Recycled media can be used in the open ponds. In some embodiments, high concentrations (for example, 100 mM) of bicarbonate/carbonate salts are added to the culture media to provide high alkalinity. Hence, the ability to recycle and reuse the media is important to minimize the costs associated with replenishing these salts, and other unused nutrients. As described in the Examples herein, post-harvest media can be re-used without detrimental impact on biomass productivity.

The high pH media permits open-pond cultivation in “mixotrophic mode” without culture crash. In addition to facilitating sustained supply of CO2 from the atmosphere (rather than from flue gases), the use of high-alkalinity and high-pH media can enable sustained cultivation of desired species, since it is likely that contaminating populations will be less diverse at higher pH values. A culture crash of the alkaliphilic strain SLA-04 has not been observed in the presently described method, despite a significant number of months of outdoor cultivation in high-pH and -alkalinity media. The extreme pH and alkalinity of the medium also allows for low-cost outdoor pond mixotrophic cultivation with significantly lower chance for bacterial contamination—mesophilic (<pH 8.5) outdoor cultivation woud likely not be possible with mesophilic algae.

It is understood that an open pond utilizing the methods described herein can include any apparatuses or structures common in open pond algae systems. For example, the open ponds may include paddle wheels or other water-moving devices usable to keep the algae circulating, as well as electronic controls, pumps, pipes, sensors, and the like. Continuous mixing of algal cultures is preferred in order to prevent thermal stratification and cell sedimentation, and to maintain carbonation. In some embodiments, the open ponds are known as raceway ponds, resembling a race track. A typical open pond is about one-foot deep, from about one acre to several acres in size, where the algae is exposed to natural solar radiation which is converted into biomass. An open pond system can be constructed out of any suitable material for containing the medium, such as PVC, PE, or concrete. Further, one skilled in the art will recognize that once the algae is harvested (such as by centrifugation), any method known in the art can be utilized to convert the harvested biomass to one or more high-value downstream products such as fuels, including hydrothermal liquefaction. In some embodiments, the biomass harvested from the open ponds as described herein can be converted to biofuels with lower nitrogen content than algae from conventional open ponds.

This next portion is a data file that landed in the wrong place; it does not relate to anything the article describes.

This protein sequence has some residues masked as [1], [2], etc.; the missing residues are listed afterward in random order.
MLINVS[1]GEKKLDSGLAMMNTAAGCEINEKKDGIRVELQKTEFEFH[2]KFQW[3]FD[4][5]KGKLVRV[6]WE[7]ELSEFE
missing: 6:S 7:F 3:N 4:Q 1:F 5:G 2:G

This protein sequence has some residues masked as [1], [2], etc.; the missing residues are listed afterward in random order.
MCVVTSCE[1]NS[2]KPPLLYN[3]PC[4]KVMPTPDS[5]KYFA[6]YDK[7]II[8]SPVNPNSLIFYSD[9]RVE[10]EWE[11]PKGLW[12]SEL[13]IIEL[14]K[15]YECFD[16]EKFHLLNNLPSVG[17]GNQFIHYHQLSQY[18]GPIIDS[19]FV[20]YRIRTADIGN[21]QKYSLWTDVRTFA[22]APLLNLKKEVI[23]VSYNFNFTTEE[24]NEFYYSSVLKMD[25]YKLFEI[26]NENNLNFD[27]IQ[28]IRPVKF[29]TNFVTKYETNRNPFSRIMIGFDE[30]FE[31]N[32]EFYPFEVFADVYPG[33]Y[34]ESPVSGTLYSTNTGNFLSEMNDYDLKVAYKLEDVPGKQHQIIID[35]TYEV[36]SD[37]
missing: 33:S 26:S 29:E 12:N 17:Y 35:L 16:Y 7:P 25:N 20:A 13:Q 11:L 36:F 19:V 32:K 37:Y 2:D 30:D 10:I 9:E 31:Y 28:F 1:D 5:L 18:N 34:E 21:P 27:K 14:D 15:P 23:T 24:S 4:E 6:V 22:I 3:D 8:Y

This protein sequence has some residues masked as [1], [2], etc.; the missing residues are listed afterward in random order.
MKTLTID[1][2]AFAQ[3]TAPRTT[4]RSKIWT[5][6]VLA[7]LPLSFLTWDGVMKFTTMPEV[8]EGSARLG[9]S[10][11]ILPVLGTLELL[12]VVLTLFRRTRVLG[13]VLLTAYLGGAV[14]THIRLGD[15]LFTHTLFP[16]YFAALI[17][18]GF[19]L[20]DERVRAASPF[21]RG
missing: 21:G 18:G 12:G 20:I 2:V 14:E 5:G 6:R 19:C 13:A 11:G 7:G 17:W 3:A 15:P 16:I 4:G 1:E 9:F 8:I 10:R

EXAMPLES Example 1: Effect of HCO3Content on SLA-04

Biomass Growth and Productivity

The Chlorella sp. strain SLA-04 (henceforth referred to as SLA-04) was isolated from Soap Lake in the State of Washington (USA). Cultures were grown in a medium that comprises the nutrients: NaNO3 (1.05 mM), KH2PO4 (0.3 mM), MgSO4.7H2O (0.3 mM), CaCl2.2H2O (0.17 mM), NaCl (0.42 mM), ferric ammonium citrate (10 mg/L)), and 1 mL trace metal solution. The trace metal solution comprised H3BO3 (9.7 mM), MnCl2.4H2O (1.26 mM), ZnCl2 (0.15 mM), CuCl2.2H2O (0.11 mM), Na2MoO4.2H2O (0.07 mM), CoCl2.6H2O (0.06 mM), NiCl2.6H2O (0.04 mM), V2O5 (0.01 mM), and KBr (0.08 mM). For experiments that were started in a mildly alkaline pH medium (8.7 and 8.2), NaHCO3 was added as an inorganic carbon source at HCO3 concentrations in the range of 7-40 mM. For pH-controlled cultures, pH was controlled by periodic CO2 addition through a solenoid-regulated control system that maintained the pH at an approximate value of 8.7 (Neptune Systems Apex, NC, USA). (Experiment A.) For experiments that were started under significantly higher alkaline pH conditions (pH 10), equal molar concentrations of NaHCO3 and Na2CO3 were added to achieve final HCO3 concentrations of 4.5-30 mM. (Experiment B.)

Open raceway ponds with dimensions of 2′×1′×1′ (L×W×D) were constructed and used in these experiments. These ponds were equipped with a real-time temperature and pH monitoring and data logging system (Neptune Systems Apex, NC, USA). The ponds were placed in a heated greenhouse. Tap water available at the greenhouse facility was first filtered through a 10 μm filter (to remove sediments) and then used for medium preparation. The working volume of the culture was kept at 5″ for Experiment A and 6″ for Experiment B.